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Infect Genet Evol. 2014 Jan;21:554-62. doi: 10.1016/j.meegid.2013.04.026. Epub 2013 Apr 27.

Population genetics and the evolution of virulence in Staphylococcus aureus.

Author information

  • 1Department of Microbiology and Immunology, University of Melbourne, Victoria 3052, Australia; Austin Centre for Infection Research (ACIR), Infectious Diseases Department, Austin Health, Heidelberg, Victoria 3084, Australia; Microbiology Department, Austin Health, Heidelberg, Victoria 3084, Australia.
  • 2Department of Microbiology and Immunology, University of Melbourne, Victoria 3052, Australia; Department of Microbiology, Monash University, Clayton, Victoria 3800, Australia; Austin Centre for Infection Research (ACIR), Infectious Diseases Department, Austin Health, Heidelberg, Victoria 3084, Australia; Microbiology Department, Austin Health, Heidelberg, Victoria 3084, Australia.
  • 3Department of Microbiology, Monash University, Clayton, Victoria 3800, Australia.
  • 4Department of Microbiology and Immunology, University of Melbourne, Victoria 3052, Australia.
  • 5Department of Microbiology, Monash University, Clayton, Victoria 3800, Australia; Department of Infectious Diseases, The Alfred Hospital, Melbourne, Victoria 3181, Australia; Division of Infectious Diseases, Beth Israel Deaconess Medical Center, Boston, MA, USA. Electronic address: anton.peleg@monash.edu.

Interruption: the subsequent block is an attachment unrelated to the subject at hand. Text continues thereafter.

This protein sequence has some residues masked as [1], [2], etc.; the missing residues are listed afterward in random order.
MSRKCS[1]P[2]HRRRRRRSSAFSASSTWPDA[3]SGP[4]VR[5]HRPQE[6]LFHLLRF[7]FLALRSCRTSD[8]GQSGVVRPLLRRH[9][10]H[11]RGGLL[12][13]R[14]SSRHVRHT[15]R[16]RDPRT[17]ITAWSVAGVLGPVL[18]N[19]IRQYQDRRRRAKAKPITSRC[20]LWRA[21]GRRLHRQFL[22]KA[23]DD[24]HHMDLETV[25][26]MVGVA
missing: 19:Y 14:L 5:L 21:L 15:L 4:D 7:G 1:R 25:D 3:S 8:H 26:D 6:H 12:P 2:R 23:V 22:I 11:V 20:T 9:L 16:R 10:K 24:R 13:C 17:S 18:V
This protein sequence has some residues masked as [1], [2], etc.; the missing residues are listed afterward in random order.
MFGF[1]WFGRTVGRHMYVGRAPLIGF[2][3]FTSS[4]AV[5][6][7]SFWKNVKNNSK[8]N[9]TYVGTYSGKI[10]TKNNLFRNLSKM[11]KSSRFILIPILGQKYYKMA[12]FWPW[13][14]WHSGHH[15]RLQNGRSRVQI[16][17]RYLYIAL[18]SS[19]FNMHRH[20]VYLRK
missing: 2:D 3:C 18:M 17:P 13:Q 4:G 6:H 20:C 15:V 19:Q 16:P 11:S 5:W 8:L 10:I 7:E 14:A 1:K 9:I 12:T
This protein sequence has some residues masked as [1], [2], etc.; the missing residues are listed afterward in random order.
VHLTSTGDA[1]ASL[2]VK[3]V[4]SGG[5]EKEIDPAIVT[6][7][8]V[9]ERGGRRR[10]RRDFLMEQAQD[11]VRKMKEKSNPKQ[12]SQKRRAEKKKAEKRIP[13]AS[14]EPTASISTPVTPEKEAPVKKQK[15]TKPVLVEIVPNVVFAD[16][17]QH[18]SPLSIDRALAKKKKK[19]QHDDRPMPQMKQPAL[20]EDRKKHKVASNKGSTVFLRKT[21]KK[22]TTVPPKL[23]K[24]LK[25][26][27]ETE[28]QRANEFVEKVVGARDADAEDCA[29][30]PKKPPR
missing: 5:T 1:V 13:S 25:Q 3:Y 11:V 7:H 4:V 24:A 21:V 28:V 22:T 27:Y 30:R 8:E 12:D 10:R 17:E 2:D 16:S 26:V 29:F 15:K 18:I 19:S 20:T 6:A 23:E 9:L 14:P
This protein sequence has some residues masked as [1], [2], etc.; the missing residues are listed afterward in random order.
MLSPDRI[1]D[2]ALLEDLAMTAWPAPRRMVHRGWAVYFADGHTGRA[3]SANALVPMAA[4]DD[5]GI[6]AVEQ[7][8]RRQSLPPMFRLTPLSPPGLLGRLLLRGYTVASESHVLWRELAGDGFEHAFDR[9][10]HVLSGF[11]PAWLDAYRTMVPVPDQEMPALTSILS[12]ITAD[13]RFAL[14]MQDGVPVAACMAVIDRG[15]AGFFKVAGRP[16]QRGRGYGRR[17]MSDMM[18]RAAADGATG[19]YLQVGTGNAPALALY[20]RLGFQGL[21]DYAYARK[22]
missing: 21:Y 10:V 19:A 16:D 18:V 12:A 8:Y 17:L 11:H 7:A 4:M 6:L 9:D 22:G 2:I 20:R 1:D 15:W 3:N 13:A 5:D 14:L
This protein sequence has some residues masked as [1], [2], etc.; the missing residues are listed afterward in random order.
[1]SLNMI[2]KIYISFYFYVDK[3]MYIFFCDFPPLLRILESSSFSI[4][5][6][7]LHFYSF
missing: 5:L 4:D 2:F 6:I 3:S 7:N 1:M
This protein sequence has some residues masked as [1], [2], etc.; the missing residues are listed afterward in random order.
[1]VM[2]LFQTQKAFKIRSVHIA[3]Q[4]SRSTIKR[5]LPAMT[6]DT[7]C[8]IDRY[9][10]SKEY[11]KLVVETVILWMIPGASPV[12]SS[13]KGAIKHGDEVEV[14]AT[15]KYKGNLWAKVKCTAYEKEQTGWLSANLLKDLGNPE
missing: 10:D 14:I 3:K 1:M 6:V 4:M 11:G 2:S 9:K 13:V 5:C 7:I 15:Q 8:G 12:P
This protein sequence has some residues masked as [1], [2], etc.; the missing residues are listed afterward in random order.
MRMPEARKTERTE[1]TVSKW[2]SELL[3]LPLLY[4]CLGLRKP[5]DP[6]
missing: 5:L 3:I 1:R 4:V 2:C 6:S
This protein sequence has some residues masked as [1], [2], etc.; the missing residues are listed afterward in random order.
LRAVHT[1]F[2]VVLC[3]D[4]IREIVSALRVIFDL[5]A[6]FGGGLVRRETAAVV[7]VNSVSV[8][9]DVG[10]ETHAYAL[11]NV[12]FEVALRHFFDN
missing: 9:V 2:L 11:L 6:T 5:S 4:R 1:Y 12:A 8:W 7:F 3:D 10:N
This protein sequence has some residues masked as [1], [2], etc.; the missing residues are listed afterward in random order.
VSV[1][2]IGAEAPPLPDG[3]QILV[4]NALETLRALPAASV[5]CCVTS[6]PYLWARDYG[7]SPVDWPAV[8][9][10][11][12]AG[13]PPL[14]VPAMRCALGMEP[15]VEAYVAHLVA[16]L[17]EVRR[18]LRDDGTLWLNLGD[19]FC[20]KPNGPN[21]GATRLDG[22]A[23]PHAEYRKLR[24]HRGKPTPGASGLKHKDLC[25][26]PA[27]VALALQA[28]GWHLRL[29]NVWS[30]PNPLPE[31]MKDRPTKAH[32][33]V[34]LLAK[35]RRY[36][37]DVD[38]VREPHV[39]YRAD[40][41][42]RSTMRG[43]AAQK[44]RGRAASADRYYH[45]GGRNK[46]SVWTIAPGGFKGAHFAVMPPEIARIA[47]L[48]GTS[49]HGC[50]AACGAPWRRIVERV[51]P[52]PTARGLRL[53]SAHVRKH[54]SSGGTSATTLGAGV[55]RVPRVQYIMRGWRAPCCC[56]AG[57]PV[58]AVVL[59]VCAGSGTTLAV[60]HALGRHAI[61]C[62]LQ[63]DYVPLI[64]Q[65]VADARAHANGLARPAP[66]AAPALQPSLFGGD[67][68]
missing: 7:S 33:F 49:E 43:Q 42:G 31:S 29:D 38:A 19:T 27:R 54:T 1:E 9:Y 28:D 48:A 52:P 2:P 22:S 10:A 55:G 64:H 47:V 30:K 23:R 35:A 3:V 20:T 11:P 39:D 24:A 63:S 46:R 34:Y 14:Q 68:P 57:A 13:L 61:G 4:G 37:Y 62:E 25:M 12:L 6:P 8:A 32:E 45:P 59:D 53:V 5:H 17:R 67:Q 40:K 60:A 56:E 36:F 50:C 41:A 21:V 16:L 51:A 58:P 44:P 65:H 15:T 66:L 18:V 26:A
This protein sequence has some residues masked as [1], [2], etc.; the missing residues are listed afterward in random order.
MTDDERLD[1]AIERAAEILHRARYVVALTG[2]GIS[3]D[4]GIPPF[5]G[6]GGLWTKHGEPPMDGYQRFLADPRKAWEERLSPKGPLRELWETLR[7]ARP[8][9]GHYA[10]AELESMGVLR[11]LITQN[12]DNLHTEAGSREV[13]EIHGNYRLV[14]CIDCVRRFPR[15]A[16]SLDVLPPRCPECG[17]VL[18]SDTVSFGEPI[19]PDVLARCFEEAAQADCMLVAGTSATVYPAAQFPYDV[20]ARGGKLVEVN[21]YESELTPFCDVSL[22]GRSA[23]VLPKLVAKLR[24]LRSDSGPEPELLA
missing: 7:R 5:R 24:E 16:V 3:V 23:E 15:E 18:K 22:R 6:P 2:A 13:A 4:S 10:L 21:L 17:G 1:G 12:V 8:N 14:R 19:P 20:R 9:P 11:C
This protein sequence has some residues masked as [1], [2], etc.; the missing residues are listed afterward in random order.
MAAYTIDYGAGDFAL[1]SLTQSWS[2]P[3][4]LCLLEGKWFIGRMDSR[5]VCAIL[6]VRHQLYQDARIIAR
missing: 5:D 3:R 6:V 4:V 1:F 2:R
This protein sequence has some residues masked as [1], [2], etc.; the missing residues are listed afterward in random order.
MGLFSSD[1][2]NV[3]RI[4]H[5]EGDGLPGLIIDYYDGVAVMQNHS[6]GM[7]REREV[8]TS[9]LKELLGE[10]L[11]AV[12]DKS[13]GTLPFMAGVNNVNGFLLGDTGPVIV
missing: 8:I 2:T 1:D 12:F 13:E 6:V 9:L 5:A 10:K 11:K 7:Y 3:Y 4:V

Abstract

Staphylococcus aureus is one of the most important human pathogens, causing life-threatening infection in the community and hospital setting. The population genetics of S. aureus and the evolution of virulence is the focus of this review. We describe the various techniques in determining S. aureus population structure and discuss the insights gained from whole genome sequencing of various S. aureus strains. The emergence of community-acquired, methicillin-resistant S. aureus provides a framework for the discussion on evolution of virulence, and the role of horizontal gene transfer in the development of virulence and antibiotic resistance is explored. The knowledge generated from population genetics has the potential to inform strategies to assist in the prevention or treatment of this highly successful human pathogen.

Copyright © 2013 Elsevier B.V. All rights reserved.

KEYWORDS:

Methicillin-resistant S. aureus; Molecular epidemiology; Multi-locus sequence typing; S. aureus

PMID:
23628638
[PubMed - indexed for MEDLINE]
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